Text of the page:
* Euro nurses more losses after ECB spurs rate cut
* European analysts unconvinced weakness here to stay
* Dollar/yen hovers above 3-week low; down 0.5 pct for the
* Australian dollar slips back from 3-week high
(New throughout, changes dateline from previous TOKYO)
By Patrick Graham
LONDON, May 9 The euro slid further in early
trade in Europe on Friday after strong words from European
Central Bank chief Mario Draghi that halted its march this year
to a 2-1/2 year high.
Draghi said after the bank's policy meeting on Thursday that
the euro's strength was "a serious concern" and that the ECB
bank was "comfortable" with taking more action to support growth
and raise inflation at its June meeting.
This sent the euro down sharply. But many strategists and
traders in London cast doubt on whether it was enough to put a
definitive end to the trend for a stronger euro that has
dominated major currency markets so far this year.
"Draghi's comments have possibly changed the situation for a
while but I'm not sure it has changed the broader picture," said
Neil Mellor, a strategist with Bank of New York Mellon in
He argued that the shopping list of factors that have driven
the single currency's gains were all still in place: a high
current account surplus, banks repatriating of cash ahead of
this year's asset review, a return of cash to southern euro zone
government bond markets and the weakening of China's yuan and
resulting sales of dollars for euros by Beijing.
"It might be that the market will take some more profit (on
the euro's rise) here but I would not be very surprised if come
the end of next week the euro was taking another pop at the
$1.40 level," Mellor said.
The euro fell another 0.1 percent compared with the
end of U.S. trading on Thursday. That took it back to where it
was at the end of last week and in general it remains near the
top of the ranges that have so concerned ECB policymakers in the
past two months.
It hit a peak of $1.3995 on Thursday before Draghi's
comments, its highest since October 2011.
"The debate shifts to what measures the ECB will take and
that will be enough to cap the topside of the euro," analysts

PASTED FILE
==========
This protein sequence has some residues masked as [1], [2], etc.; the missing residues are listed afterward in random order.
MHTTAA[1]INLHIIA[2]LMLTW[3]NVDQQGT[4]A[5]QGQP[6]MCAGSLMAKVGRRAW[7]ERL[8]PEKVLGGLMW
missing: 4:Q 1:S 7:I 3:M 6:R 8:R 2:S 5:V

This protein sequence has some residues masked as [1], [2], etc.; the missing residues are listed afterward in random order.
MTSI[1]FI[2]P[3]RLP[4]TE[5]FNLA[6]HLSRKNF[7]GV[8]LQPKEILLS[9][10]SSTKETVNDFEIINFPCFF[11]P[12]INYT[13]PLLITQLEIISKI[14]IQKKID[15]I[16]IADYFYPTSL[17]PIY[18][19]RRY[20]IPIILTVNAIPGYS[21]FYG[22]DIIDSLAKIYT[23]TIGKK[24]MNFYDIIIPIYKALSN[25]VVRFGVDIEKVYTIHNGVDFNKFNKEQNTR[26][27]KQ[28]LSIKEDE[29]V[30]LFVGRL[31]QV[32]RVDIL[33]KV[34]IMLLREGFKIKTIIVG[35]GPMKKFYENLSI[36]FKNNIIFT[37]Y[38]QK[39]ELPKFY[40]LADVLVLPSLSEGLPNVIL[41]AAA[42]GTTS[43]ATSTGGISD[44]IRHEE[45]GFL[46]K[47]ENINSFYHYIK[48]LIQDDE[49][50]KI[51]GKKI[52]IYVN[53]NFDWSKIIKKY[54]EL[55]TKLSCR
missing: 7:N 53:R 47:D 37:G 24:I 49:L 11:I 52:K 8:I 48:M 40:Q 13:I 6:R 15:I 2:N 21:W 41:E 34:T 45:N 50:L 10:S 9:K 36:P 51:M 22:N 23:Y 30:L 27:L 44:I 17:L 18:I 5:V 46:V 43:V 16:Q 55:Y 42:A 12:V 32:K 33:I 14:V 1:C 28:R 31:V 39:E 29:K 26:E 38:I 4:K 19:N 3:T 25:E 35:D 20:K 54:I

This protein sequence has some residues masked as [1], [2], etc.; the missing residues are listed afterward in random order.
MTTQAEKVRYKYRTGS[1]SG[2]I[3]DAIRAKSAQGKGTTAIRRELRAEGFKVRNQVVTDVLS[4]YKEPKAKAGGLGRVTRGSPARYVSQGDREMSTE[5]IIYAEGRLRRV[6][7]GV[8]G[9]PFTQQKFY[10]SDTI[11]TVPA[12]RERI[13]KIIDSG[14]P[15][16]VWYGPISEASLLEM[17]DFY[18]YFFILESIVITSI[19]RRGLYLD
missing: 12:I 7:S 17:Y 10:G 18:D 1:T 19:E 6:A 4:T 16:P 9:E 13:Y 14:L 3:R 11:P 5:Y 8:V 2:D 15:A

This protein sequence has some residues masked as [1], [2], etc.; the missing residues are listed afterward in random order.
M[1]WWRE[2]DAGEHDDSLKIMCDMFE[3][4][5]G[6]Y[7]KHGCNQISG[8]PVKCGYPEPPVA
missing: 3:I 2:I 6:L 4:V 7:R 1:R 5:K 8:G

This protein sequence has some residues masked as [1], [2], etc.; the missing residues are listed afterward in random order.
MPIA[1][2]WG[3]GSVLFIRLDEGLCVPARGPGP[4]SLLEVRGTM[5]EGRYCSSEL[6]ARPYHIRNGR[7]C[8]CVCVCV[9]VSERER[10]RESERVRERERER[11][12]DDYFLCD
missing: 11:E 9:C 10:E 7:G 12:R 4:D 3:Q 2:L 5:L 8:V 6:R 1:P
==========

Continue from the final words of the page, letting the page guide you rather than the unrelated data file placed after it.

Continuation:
from Belgian bank KBC said in a morning note.
"So, we now look (at) whether Draghi's guidance has enough
credibility to install a sell-on-upticks pattern for the euro."
DOLLAR STEADY ELSEWHERE
If the euro's strength has been this year's big surprise for
markets, then it is largely in the context of the dollar's
failure to make good on the raft of calls in January for it to
Against the yen the dollar was little changed at 101.70 yen
, still not far from a three-week low of 101.43 yen set on
Wednesday. Likewise, sterling held steady at $1.6926 within
striking distance of $1.70 - a level it has not broken since
For the week, the greenback is down 0.5 percent against the
yen, weighed down by persistently dovish comments from the
Federal Reserve and low U.S. Treasury yields.
"If you ask whether dollar/yen is going to head higher or
lower, I think downside risks are increasing," said Satoshi
Okagawa, senior global markets analyst for Sumitomo Mitsui
Banking Corporation in Singapore, adding that the greenback
could head gradually lower against the yen.
Simmering tensions in the Ukraine have also supported the
safe-haven yen currency and the market kept an eye on a May 11
Pro-Russian separatists voted unanimously on Thursday in
favour of holding a referendum on independence, defying calls by
Russian President Vladimir Putin to postpone the vote to open
the way for talks with the Kiev authorities.
The Australian dollar eased 0.1 percent to $0.9364,
edging away from a three-week high of $0.9395 hit on Thursday,
when it gained a lift from upbeat Australian and Chinese
(Additional reporting by Masayuki Kitano in Singapore and
Shinichi Saoshiro in Tokyo; Editing by Toby Chopra)